I was trying to create this atmosphere to try to shape it in an elegant way, using certain tricks to allow your characters to develop their emotions and contradictions and everything that they say but you somehow feel. You have this sense between these characters, they never express their emotions, they only talk about experimental or professional things but you still feel all these emotions that are happening there.
That’s what I tried to achieve and you bring that to every decision even the weather and those films, the color, the framing, all with the director’s control because you have a direction and you want everything pointing to that same direction.
M&C: The film asks the audience to be patient which is rare. At what point did it hook you?
CM - You’re right. I’m always banging on about a lack of patience in our life today and I’m trying to learn patience myself but the thing is that form the get go, and most scripts you can predict where they are going, pretty quickly, but this one has surprise every moment I went forward.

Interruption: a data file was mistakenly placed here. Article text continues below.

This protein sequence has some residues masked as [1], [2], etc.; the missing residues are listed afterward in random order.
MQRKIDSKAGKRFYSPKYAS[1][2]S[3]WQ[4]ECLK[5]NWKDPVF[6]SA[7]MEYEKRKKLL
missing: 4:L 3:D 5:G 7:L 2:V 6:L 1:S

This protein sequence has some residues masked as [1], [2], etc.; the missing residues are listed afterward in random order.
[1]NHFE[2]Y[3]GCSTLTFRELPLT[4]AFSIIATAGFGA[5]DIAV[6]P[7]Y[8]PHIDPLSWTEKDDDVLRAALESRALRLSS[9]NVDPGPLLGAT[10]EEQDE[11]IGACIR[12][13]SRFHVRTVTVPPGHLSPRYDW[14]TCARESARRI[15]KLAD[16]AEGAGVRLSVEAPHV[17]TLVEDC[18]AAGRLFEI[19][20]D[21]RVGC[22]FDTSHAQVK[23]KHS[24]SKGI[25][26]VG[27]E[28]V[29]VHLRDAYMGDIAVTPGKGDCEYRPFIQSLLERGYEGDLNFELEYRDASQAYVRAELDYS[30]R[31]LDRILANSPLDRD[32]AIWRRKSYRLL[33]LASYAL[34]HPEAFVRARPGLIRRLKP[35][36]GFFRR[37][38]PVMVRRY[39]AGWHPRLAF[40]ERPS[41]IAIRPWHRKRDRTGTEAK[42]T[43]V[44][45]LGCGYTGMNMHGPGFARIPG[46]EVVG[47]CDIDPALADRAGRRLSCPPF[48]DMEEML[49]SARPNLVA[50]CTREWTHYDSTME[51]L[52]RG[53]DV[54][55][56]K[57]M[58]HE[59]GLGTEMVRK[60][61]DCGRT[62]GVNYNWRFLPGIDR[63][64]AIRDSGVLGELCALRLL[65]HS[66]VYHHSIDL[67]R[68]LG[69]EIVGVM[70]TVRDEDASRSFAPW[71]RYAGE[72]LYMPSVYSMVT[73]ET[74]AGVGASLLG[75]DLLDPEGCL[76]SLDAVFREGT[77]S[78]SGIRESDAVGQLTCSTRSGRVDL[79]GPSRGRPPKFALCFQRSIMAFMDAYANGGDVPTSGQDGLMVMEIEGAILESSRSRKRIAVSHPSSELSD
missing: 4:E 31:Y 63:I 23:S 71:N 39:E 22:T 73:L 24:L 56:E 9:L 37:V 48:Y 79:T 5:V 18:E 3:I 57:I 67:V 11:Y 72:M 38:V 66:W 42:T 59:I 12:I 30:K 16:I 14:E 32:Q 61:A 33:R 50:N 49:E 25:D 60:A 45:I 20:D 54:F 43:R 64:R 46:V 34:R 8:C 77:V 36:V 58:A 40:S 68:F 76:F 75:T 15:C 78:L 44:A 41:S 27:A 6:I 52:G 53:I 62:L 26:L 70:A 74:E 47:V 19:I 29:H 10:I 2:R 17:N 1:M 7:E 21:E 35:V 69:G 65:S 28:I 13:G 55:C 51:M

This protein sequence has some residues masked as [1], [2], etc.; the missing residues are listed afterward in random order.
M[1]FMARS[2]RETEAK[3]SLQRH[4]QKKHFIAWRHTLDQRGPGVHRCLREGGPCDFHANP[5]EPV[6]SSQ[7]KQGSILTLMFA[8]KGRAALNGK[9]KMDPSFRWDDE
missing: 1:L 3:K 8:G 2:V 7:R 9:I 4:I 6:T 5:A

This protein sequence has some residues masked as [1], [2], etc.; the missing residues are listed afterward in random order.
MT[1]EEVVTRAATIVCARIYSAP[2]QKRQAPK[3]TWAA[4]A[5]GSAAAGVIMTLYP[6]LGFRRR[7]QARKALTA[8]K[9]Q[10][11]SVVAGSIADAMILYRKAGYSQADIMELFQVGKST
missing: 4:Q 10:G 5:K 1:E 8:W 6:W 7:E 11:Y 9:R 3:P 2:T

M&C: What do you hope the audience gets out of it?
RC - It’s up to them. I didn’t want to write a prescriptive script and the film is a big question mark. People have intelligence and they are hopefully going to do some work. They leave the theatre they need to talk about it with their partner or whatever and discuss different theories.
And go for a real response whatever it is. I try to play fair so you don’t think it’s a circle that has been closed but something you want to think of even if you don’t want to. It shouldn’t be voluntary, even that. It should be a process of reflecting, and digesting.